[su_spoiler title=”To start a divorce case, what legal requirements do I need to meet?” open=”no”](1) Residency: Before a New York Court can give you a divorce, you need to show that you and/or your spouse have lived in New York State for a certain amount of time, without interruption, generally for one year. For more information on the residency requirement, see pp. 1-3 of theUncontested Divorce Forms Packet Instructions.
(2) Grounds: You need to have grounds – a legally acceptable reason – to get divorced in New York. That means that you need to prove one of the grounds listed below:
• Cruel and Inhuman treatment
• Abandonment
• Confinement in prison for 3 or more consecutive years 
• Adultery
• Living separate and apart pursuant to a separation judgment or decree
• Living separate and apart pursuant to a separation agreement
• Irretrievable breakdown in the relationship for a period of at least 6 months (for divorce proceedings started on/after October 12, 2010)
For more details on grounds, see pages 3-5 of the Uncontested Divorce Forms PacketInstructions.[/su_spoiler]

[su_spoiler title=”What is the difference between a Contested and an Uncontested Divorce?” open=”no”]UNCONTESTED: Your divorce will be uncontested if both you and your spouse:
• Want to get a divorce
• Agree about what will happen with your children, your finances, your property after the divorce
If your divorce is uncontested, and you and your spouse have reached agreement on all financial and parenting issues, you may use the Court’s free Uncontested Divorce Forms Packet. You can also use the DIY (Do-It-Yourself) Uncontested Divorce Program if you are filing for an uncontested divorce, your marriage has been over for at least six months, there are no children under 21, and all marital property issues, including debt, have been settled.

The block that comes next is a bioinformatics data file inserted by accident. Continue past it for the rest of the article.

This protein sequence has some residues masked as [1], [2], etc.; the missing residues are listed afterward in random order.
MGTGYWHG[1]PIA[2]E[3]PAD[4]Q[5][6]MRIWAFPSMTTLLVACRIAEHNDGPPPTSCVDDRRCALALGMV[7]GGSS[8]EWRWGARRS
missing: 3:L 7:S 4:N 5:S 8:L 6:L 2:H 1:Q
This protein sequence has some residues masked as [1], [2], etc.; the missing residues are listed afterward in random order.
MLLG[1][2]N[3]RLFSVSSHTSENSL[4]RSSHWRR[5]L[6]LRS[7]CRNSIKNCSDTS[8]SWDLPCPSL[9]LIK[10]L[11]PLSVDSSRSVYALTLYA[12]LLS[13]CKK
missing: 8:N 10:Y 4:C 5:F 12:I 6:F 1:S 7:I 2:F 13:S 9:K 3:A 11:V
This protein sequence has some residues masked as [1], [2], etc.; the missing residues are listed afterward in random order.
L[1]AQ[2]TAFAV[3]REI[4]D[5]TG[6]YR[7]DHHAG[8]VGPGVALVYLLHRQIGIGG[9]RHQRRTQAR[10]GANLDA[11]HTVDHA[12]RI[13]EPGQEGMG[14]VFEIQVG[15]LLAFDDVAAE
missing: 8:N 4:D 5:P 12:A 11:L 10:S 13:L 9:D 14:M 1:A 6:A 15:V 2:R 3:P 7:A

If you have not reached agreement, and you think you and your spouse could come to an agreement with some help, you might want to consider divorce mediation or collaborative family law.
CONTESTED: Your divorce will be contested if either you or your spouse:
• Do not want to get a divorce
• Disagree about the grounds (legal reasons) for the divorce
• Disagree about what will happen with your children, your finances, your property after the divorce
Because the judge will require detailed information to decide the issues you disagree about, your contested divorce will require you and your spouse to go to the Supreme Court numerous times. If your divorce will be contested, you should seriously consider finding a lawyer to represent you.
You might want to consider divorce mediation or collaborative family law.[/su_spoiler]

[su_spoiler title=”How Long Must I Reside in New York Before I can Begin my Divorce Action?” open=”no”]You can file for divorce in New York if one of the following applies to your case:
⦁ you and your spouse were married in New York, and at least one of you has been a resident of New York for at least one year before the start of the divorce
⦁ you and your spouse resided in New York as husband and wife, and at least one of you has been a resident of New York for at least one year before the start of the divorce
⦁ the grounds for divorce occurred in New York, and at least one of you has been a resident of New York for at least one year before the start of the divorce
⦁ the grounds for divorce occurred in New York, and both you and your spouse are residents of New York at the start of the divorce